CANADA FX DEBT-C$ surges to set 12-week high on oil, GDP data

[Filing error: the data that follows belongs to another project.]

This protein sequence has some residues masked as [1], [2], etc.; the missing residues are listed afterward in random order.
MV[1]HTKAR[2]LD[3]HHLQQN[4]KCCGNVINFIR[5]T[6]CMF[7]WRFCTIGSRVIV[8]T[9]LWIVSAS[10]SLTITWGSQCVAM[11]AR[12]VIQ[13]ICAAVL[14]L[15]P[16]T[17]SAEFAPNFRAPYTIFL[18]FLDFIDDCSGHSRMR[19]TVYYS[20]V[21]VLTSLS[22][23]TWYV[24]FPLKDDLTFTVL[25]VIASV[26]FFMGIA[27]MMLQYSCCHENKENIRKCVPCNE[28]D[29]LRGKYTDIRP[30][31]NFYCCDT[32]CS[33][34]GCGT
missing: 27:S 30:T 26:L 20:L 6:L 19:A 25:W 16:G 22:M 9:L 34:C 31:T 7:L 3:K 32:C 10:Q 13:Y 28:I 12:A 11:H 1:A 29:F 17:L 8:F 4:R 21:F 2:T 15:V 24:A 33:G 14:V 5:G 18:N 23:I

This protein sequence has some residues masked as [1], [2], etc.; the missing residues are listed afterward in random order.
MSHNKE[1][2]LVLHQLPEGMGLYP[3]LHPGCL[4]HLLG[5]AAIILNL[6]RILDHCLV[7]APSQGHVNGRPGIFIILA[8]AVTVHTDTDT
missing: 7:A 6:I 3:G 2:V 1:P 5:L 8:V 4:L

(Adds quotes, details on federal budget and U.S. data, updates prices) * Canadian dollar ended at C$1.3414, or 74.55 U.S. cents * Bond prices lower across the maturity curve By Fergal Smith TORONTO, March 1 (Reuters) - The Canadian dollar rallied sharply against its U.S. counterpart on Tuesday, setting a fresh 12-week high as oil prices rose and after Canada's economy grew more than expected in the fourth quarter. The Canadian economy slowed substantially in the quarter, but the 0.8 percent annualized increase in gross domestic product topped both economists' and policymakers' expectations for zero growth. "The numbers this morning definitely helped because I think the market was prepared for weaker data," said Shaun Osborne, chief currency strategist at Scotiabank. "It suggests less onus on the Bank of Canada to push rates lower." Market expectations for a rate cut continued to fade. The implied probability of a July cut dipped to 26 percent from 33 percent from before the data. It was at 70 percent as recently as Feb. 19. Attention has shifted to the Mar. 22 federal budget for stimulus measures to support the economy. U.S. crude prices settled nearly 2 percent higher at C$34.40 a barrel, maintaining their charge higher after a Wall Street rally helped turn around crude prices depressed initially by expectations that U.S. inventories had hit another record high. The Canadian dollar closed at C$1.3414 to the greenback, or 74.55 U.S. cents, much stronger than Monday's official close of C$1.3531, or 73.90 U.S. cents. The currency touched its strongest level since Dec. 7 at C$1.3387, while its weakest was C$1.3550. "This move has probably left a few (U.S.) dollar sellers behind," said Osborne. They would be grateful to sell into a move back to C$1.36, he added. Canadian government bond prices were lower across the maturity curve in sympathy with U.S. Treasuries after encouraging U.S. factory and construction data suggested the world's biggest economy was regaining momentum. The two-year price was down 2.5 Canadian cents to yield 0.532 percent and the benchmark 10-year fell 43 Canadian cents to yield 1.237 percent. The spread between the 2-year and 10-year yields widened by 3.6 basis points to 70.5 basis points, indicating underperformance for longer-dated maturities. Canadian trade data for January is awaited on Friday. (Reporting by Fergal Smith; Editing by Lisa Von Ahn and Sandra Maler)
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